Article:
Leadership really begins when we invite our people to come on a journey with us. This starts when we: 1. Encourage others to step out and 2. Provide them a path to success. Coaching is one of the easiest ways to show others how to lead. Grooming internal leaders can start with a simple program where interns or first-year employees are paired with seasoned professionals for giving advice or offering support.
This helps those young in their career to ask for advice or see a future in a particular role. Another way to encourage growth is to create a track where participants make their way through a reading list or participate in monthly brown bag or AMA sessions (ask me anything) lunches to quiz senior leaders. This is a fun way to show people the path a leader takes is one of learning and curiosity.
Encourage the quiet people to talk
According to Susan Cain, author of Quiet: The Power of Introverts in a World that Can’t Stop Talking, “There's zero correlation between being the best talker and having the best ideas.”
This is important to remember as we often mistake the loudest people in the room for natural-born leaders. Leaders come from all backgrounds and personalities, and not all of them are verbal processors or outspoken. Men like Bill Gates, Steve Jobs, and even Marissa Mayer of Yahoo are poignant examples. Quiet people are a great asset because they often see things, whether flaws or solutions, that others breeze over. The beauty of having an observant personality in leadership is that they are in tune with others' emotional states and able to read people well. This helps leaders to stay in step with the climate of how employees are feeling in addition to performing.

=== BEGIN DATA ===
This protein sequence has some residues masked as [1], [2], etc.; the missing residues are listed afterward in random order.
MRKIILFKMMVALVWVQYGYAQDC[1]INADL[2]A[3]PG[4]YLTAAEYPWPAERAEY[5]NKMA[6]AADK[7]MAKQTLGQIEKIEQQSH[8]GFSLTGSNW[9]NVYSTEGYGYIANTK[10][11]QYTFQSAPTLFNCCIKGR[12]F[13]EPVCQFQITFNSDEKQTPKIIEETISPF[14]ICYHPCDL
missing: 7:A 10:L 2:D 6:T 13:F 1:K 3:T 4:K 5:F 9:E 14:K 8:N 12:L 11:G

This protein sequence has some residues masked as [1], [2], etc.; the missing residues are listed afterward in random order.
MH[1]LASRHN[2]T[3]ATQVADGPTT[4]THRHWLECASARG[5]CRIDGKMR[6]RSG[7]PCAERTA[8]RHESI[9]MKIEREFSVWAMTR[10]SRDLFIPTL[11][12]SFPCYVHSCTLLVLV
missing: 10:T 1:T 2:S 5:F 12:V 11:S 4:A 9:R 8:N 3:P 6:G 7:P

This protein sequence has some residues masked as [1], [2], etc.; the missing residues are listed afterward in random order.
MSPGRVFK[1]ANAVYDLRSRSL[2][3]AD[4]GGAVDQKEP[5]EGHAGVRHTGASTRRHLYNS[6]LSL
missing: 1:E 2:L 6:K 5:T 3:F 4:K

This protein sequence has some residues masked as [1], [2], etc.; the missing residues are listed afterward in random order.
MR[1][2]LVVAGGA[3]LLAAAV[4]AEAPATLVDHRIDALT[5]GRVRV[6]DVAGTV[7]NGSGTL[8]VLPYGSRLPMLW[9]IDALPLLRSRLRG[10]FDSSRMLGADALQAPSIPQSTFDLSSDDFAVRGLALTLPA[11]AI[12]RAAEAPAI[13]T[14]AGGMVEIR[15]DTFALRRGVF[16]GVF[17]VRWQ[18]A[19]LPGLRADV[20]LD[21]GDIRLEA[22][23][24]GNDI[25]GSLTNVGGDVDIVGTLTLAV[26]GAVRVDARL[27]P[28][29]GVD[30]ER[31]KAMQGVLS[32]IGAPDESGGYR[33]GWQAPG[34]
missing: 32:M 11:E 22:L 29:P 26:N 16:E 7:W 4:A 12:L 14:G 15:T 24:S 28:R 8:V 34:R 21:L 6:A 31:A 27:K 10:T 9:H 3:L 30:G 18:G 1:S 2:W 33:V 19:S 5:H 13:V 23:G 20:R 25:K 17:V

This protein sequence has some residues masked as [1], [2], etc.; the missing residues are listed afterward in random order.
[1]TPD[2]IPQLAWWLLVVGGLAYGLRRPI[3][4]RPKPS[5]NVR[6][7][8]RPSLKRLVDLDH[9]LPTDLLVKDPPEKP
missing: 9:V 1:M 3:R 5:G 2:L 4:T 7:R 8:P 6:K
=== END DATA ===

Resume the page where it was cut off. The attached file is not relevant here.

Inspire with a clear vision
The best of leaders, whether quiet introverts or life-of-the-party extroverts, know how to articulate a clear vision of the future for others to follow. Inspiration is a huge factor in showing people a reason to keep pressing toward the goal. A leader is part visionary and part strategic executor for their teams, and the inspiration part is no less critical. People need to feel a compelling reason to join your mission or cause.
If your company has a mission statement or a particular goal in mind, talk about it all the time. Make it a part of everyday conversations and language, and make it impossible to miss. Leading with vision will help potential leaders understand where their role fits into the bigger picture and the things they should be driving toward to achieve success. And think outside the box with this one!
Maybe hire an artist to represent your mission statement through creative expression, or bring your team to a conference where they can regain vision and excitement for your industry, or do an off-site retreat day where you engage in strategic planning and sharing ideas. Help people get excited about their jobs, and they are far more likely to grow with you.
Try these tips for taking the raw talent you see in others and encouraging them to step into greater places of responsibility in leadership. Through leading by the example of service and encouragement, natural leaders will begin to sprout up in your midst. Doing these things now will secure a future of strong, clear-minded leaders who think on their feet and have a genuine desire to serve wherever they land.
To your excellence in raising up leaders,